Entire semester of meeting minutes not published by URSU 

You, as a student, have a right to public documents. lee lim

195 days, and still no explanation

From July 6, 2022, until January 16, 2023, no update of general meeting minutes was made to the URSU meeting minutes website page. 

According to Article VI: Powers and Duties of the Board of Direction in the URSU Constitution, Notion (7) states “The Board of Directors shall keep a “Minutes Book” of all general and board meetings. This book shall be updated on a continuing basis and all minutes must be published on the URSU website within fourteen days after approval of the minutes by the Board of Directors.” 

On January 10, 2023, the Carillon sent an email to URSU with a request that they publish their meeting minutes and provide a statement to the paper addressing why six months had passed without an update.

On January 16, 2023, around 11 a.m., the Carillon received confirmation that the meeting minutes had been uploaded to the URSU website. Bronwyn Heerspink, President of the University of Regina Politics and International Studies Students’ Association, said it should be a “high priority” for any government to publish general meeting minutes.   

“I think it is significantly important,” said Heerspink. “Representative bodies need to be representative, or representing their students, and students need to be able to identify that their concerns are being addressed.” 

Access to public records is a right to students, in part so that they can see what grievances are being brought to the board of directors and, furthermore, if these grievances are being addressed. There should be an “air of openness in every governing institution,” according to Heerspink.  

“URSU has a lot of responsibilities, [URSU’s] responsible to the students who elected them,” she added.  

Lack of transparency between government and the public can result in mistrust or lack of participation in political practices. Only 7.4 per cent of students voted in the 2022 URSU general election. Heerspink said the single digit turnout rates should be a concern, and low turnout rates are a reflection of a lack of transparency.   

“A lot of it is really shallow and surface level,” said Heerspink. “You walk by the Riddell Centre, and there’s these nefarious [executive] posters staring down at you. I think having something that shows your record, like minutes, is more valuable than these kinds of frivolous shows of ‘Here’s who URSU is.’ Tell us who you actually are with the work that you’re actually doing.”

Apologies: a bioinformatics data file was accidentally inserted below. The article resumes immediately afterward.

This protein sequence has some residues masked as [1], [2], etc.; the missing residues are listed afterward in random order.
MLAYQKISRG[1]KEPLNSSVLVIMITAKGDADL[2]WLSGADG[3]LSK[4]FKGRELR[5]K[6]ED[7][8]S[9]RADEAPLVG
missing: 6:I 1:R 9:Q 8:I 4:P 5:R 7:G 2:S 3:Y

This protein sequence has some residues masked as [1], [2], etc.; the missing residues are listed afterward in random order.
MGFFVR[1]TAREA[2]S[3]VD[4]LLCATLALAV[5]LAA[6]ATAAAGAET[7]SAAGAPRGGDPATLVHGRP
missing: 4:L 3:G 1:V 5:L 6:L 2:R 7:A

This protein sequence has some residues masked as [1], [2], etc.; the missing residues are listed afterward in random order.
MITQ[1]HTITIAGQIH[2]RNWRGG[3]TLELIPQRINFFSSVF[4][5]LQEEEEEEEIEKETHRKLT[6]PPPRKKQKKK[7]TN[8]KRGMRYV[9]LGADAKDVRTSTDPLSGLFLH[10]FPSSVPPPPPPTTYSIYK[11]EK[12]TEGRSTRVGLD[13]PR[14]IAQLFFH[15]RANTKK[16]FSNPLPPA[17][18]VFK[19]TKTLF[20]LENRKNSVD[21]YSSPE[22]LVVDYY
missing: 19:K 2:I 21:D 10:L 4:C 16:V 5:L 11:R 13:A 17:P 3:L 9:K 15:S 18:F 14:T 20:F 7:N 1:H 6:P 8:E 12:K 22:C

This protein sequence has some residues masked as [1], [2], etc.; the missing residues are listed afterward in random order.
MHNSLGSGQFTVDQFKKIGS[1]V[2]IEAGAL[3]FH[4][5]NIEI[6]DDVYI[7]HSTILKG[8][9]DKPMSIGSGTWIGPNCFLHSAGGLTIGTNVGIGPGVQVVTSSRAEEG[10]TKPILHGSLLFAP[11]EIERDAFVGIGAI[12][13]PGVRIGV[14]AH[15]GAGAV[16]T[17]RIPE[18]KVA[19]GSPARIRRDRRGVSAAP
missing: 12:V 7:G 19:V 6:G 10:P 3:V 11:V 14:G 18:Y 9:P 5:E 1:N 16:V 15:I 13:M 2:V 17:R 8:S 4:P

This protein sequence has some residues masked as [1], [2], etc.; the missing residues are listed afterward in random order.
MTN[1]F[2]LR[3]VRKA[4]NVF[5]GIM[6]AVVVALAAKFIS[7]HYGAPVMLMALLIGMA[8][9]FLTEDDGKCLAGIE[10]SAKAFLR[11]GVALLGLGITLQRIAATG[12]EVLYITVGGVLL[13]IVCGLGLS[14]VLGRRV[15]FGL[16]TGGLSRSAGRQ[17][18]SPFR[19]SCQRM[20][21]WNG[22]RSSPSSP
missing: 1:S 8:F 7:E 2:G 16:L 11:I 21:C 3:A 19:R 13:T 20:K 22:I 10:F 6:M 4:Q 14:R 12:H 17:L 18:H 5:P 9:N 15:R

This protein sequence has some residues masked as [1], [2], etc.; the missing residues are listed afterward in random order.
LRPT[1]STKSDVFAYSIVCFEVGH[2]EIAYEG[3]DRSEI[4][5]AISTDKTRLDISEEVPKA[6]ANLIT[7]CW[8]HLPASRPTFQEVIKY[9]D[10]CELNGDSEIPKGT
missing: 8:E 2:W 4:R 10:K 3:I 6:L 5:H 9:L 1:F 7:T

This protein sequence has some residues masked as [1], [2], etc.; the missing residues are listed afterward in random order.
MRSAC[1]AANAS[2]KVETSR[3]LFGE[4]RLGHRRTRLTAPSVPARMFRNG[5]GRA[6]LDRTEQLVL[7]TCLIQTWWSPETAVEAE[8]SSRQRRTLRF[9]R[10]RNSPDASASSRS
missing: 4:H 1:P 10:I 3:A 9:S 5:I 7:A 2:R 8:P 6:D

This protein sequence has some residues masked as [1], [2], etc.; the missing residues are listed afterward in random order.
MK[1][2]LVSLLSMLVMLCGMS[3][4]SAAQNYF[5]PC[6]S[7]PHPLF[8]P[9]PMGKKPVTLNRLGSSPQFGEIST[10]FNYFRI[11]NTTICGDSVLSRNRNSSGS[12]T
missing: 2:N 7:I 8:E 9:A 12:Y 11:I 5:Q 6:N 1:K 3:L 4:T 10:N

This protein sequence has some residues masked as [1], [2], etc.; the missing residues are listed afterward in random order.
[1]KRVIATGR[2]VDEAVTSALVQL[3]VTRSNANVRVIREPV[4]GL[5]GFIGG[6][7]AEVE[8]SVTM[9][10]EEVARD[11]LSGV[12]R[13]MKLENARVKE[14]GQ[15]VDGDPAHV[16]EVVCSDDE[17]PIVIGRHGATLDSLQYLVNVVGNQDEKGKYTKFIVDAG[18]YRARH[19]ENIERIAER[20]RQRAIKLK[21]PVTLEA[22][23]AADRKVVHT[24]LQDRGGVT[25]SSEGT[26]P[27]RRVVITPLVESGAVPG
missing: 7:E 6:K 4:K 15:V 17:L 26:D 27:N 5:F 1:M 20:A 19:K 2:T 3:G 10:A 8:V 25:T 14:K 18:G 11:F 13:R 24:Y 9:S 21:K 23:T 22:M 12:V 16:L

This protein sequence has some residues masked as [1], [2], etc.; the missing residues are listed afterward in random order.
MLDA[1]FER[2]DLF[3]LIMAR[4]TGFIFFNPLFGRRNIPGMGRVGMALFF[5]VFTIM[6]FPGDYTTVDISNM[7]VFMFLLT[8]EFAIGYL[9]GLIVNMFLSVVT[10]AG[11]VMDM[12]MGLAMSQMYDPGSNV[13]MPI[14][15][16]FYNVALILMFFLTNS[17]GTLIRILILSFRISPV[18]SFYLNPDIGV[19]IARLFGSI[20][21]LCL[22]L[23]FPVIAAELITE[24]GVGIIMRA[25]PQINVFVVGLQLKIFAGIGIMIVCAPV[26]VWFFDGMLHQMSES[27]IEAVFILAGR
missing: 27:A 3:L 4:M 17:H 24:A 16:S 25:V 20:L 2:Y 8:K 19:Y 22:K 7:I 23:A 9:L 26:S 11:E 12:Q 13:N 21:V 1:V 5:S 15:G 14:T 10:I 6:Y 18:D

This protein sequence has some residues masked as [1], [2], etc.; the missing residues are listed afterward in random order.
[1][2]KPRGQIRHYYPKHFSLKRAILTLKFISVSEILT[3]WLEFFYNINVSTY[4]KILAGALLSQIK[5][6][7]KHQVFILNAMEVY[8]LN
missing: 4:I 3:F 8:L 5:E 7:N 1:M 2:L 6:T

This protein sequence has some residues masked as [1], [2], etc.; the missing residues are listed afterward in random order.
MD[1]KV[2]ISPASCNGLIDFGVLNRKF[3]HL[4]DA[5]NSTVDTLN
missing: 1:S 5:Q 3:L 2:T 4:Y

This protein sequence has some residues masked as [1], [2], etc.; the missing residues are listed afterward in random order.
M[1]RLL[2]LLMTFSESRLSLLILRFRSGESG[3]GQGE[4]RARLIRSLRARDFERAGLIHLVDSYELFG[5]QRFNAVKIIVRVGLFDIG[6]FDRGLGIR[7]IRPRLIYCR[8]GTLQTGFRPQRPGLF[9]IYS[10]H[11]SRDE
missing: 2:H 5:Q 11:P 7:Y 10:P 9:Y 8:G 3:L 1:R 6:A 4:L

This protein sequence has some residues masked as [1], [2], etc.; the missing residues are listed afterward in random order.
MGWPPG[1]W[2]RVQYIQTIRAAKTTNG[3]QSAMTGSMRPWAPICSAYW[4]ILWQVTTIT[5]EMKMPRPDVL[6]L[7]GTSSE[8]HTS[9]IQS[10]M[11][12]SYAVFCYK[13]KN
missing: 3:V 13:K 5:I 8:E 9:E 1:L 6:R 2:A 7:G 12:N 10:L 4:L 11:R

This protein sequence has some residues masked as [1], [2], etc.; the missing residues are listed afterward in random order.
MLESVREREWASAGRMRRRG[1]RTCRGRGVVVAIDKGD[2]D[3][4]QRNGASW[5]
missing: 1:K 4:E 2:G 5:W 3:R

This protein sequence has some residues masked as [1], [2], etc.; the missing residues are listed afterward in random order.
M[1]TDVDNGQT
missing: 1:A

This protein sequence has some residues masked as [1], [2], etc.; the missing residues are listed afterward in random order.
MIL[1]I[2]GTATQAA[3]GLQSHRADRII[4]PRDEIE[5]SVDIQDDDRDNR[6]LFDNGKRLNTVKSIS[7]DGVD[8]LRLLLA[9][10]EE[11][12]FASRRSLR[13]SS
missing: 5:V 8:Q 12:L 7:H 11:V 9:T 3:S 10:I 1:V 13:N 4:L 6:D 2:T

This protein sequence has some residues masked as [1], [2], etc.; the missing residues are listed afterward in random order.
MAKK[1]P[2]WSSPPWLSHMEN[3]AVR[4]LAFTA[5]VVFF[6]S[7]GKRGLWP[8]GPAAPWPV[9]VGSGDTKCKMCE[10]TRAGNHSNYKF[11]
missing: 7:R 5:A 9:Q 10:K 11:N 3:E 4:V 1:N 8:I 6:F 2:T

Heerspink explained that she does not think URSU is acting “nefarious” by not posting meeting minutes, but questions if there is something in the minutes package that the government does not want students to see.  

In Article VI of the URSU Constitution, Notion (8) states “The Board of Directors shall ensure that the books and records of the Students’ Union are accurate.” Heerspink identifies the qualities of a successful public document as clearness and accessibility. It may be the first time students have engaged with public documents which makes it even more important for them to be easy to understand, and easy to access. These documents should give students clear instructions on how to apply for grants or student emergency funding, without risk of rejection due to an application filled out incorrectly.  

Student unions provide an opportunity for students to be introduced to politics, something Heerspink recommends. Heerspink explained reading meeting minutes is a good way for students to become more comfortable with politics and ask questions to understand the commitment that comes along with running in an election or campaigning.  

“The fact that [meeting minutes] are not available is troubling for the people who are wanting to get involved because it creates a barrier for them,” said Heerspink.   

While the meeting minutes are now available as requested (and as per their constitution), at the time of writing the Carillon has yet to receive a statement from URSU on why it took six months for them to publish these minutes.


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